Because the church's mission is to make disciples, I tend to emphasize three needs: to reach out, dig deep, and raise up. Unless we give ourselves to these principles, we may find ourselves confused or overwhelmed with what we want to do and what we actually can do. 

1. Reaching Out

If the church does not have an outward orientation, it will suffer spiritual stagnancy and grow cold. There is more than excitement when the church reaches out into the world in word and deed, there is an energy, a power (Acts 1:8) the entire body experiences as it is faithful to make Christ known among the people to whom they have been sent.

We have all seen and perhaps been a part of, the "holy huddle" that has lost sight of the people perishing in their sins. They see without seeing. But this kind of spiritual blindness doesn't come upon a church suddenly. It is the gradual decay of a heart for outsiders that stems from a lost sense of the greatness of the good news they themselves need.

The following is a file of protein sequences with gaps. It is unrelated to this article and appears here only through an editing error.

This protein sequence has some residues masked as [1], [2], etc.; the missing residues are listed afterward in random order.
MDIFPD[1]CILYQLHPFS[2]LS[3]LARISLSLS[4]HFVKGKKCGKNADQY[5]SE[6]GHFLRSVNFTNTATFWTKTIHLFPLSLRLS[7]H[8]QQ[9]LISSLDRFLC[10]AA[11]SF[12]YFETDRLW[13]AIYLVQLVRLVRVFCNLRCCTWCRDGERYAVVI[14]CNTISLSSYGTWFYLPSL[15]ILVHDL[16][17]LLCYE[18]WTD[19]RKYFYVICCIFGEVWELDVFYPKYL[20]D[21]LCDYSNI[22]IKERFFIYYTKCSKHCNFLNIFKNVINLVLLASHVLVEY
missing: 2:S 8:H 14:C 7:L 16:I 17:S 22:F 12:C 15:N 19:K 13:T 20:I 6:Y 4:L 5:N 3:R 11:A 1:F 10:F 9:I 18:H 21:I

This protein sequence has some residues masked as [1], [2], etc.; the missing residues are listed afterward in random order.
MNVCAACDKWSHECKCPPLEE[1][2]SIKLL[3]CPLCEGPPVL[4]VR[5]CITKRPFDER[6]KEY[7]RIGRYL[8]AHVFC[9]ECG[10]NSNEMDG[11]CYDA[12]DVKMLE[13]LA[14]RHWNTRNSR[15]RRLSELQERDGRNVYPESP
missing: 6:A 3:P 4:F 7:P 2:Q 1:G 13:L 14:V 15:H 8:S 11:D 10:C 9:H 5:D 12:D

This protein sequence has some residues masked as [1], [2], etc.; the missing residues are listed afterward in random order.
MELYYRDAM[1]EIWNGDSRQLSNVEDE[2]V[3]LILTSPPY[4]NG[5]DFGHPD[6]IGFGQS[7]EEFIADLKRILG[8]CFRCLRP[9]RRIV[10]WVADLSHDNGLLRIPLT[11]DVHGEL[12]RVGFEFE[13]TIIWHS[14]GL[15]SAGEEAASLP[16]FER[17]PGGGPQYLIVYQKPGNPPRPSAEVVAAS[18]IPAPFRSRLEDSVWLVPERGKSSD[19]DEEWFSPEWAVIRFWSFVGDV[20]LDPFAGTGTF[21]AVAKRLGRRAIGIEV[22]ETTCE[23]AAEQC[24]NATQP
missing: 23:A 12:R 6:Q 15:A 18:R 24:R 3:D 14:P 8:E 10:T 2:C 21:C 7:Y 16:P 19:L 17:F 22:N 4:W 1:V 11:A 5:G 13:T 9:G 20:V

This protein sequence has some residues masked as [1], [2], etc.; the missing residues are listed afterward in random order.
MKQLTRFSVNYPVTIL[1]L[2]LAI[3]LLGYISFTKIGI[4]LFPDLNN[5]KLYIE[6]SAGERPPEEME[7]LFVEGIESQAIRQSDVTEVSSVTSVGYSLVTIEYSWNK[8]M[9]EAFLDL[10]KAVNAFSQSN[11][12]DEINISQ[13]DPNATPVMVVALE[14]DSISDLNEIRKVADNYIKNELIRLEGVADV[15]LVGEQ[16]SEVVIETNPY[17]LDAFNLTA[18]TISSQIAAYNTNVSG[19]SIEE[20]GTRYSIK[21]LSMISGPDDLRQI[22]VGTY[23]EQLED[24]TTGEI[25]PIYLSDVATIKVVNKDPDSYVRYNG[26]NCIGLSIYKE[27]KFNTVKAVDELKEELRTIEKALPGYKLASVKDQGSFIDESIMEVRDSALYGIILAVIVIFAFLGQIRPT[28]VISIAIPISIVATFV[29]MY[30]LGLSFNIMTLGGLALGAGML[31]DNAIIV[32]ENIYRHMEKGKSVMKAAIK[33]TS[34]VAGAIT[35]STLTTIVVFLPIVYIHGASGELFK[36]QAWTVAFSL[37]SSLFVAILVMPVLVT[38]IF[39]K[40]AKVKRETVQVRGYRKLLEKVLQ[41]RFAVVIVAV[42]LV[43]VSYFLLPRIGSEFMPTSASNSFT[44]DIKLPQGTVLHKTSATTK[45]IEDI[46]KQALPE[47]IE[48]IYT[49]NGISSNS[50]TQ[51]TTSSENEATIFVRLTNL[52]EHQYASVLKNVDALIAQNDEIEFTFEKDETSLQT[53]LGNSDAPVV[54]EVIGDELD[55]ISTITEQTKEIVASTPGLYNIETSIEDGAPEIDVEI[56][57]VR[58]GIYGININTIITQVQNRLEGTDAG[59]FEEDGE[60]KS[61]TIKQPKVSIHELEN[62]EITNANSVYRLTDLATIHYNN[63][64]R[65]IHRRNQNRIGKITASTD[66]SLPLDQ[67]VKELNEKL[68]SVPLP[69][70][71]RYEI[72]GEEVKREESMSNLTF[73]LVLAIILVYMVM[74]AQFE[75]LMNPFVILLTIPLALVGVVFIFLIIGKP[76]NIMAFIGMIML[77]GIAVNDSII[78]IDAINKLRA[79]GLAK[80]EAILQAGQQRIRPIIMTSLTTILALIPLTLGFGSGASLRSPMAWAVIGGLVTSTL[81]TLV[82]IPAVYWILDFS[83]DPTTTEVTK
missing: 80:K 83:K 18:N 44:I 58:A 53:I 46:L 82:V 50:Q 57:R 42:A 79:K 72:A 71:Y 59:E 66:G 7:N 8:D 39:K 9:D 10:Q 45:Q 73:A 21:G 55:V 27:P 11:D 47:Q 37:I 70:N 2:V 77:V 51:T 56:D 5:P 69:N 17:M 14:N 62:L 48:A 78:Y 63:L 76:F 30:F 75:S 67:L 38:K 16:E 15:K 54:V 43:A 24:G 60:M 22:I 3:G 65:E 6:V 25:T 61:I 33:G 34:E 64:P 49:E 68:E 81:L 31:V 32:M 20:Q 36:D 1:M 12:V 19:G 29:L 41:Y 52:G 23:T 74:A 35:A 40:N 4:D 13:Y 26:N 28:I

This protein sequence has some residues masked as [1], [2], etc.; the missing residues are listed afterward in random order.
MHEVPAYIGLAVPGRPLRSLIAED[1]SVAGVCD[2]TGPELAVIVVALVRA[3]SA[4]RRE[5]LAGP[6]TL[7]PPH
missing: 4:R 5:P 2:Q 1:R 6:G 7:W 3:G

Churches die when they stop reaching out because apart from that orientation, disciples cannot be made. Churches stop reaching out when they are no longer gripped by their own need for grace and its free offer to others.

2. Digging Deep

It is possible to have a strong outward orientation that seeks the salvation of the lost but neglects to carry on the work of discipleship by "teaching them to observe all that [Jesus] commanded." The goal the church has for people is not only to enter the kingdom of heaven but to become like the King of the Kingdom. The end is not to have converts but to have converts who may be brought to the place where they are "mature in Christ." (Col. 1:28, 29)

Digging deep is pressing on into maturity (Heb 6:1) through the pastoral instruction of God's word for doctrine and devotion and the disciplining of one another through example, service, and exhortation in the community.